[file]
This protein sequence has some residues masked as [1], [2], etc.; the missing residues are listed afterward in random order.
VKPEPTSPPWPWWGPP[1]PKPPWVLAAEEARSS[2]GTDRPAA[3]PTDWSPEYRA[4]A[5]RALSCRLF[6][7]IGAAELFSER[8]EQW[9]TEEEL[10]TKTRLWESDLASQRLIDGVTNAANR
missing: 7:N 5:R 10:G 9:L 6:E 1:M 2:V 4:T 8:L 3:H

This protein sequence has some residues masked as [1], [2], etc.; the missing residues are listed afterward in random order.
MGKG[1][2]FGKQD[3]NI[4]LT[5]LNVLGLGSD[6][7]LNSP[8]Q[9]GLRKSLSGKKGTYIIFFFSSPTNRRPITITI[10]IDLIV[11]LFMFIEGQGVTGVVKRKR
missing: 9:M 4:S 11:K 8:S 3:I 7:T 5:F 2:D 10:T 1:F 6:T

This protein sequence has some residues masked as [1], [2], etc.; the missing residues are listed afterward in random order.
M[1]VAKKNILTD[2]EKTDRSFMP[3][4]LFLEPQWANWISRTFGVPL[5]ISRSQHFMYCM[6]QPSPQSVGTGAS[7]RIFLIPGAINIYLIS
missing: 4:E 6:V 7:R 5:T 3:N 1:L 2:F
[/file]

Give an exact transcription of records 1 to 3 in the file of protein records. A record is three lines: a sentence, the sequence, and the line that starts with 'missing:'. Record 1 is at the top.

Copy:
This protein sequence has some residues masked as [1], [2], etc.; the missing residues are listed afterward in random order.
VKPEPTSPPWPWWGPP[1]PKPPWVLAAEEARSS[2]GTDRPAA[3]PTDWSPEYRA[4]A[5]RALSCRLF[6][7]IGAAELFSER[8]EQW[9]TEEEL[10]TKTRLWESDLASQRLIDGVTNAANR
missing: 7:N 5:R 10:G 9:L 6:E 1:M 2:V 4:T 8:L 3:H

This protein sequence has some residues masked as [1], [2], etc.; the missing residues are listed afterward in random order.
MGKG[1][2]FGKQD[3]NI[4]LT[5]LNVLGLGSD[6][7]LNSP[8]Q[9]GLRKSLSGKKGTYIIFFFSSPTNRRPITITI[10]IDLIV[11]LFMFIEGQGVTGVVKRKR
missing: 9:M 4:S 11:K 8:S 3:I 7:T 5:F 2:D 10:T 1:F 6:T

This protein sequence has some residues masked as [1], [2], etc.; the missing residues are listed afterward in random order.
M[1]VAKKNILTD[2]EKTDRSFMP[3][4]LFLEPQWANWISRTFGVPL[5]ISRSQHFMYCM[6]QPSPQSVGTGAS[7]RIFLIPGAINIYLIS
missing: 4:E 6:V 7:R 5:T 3:N 1:L 2:F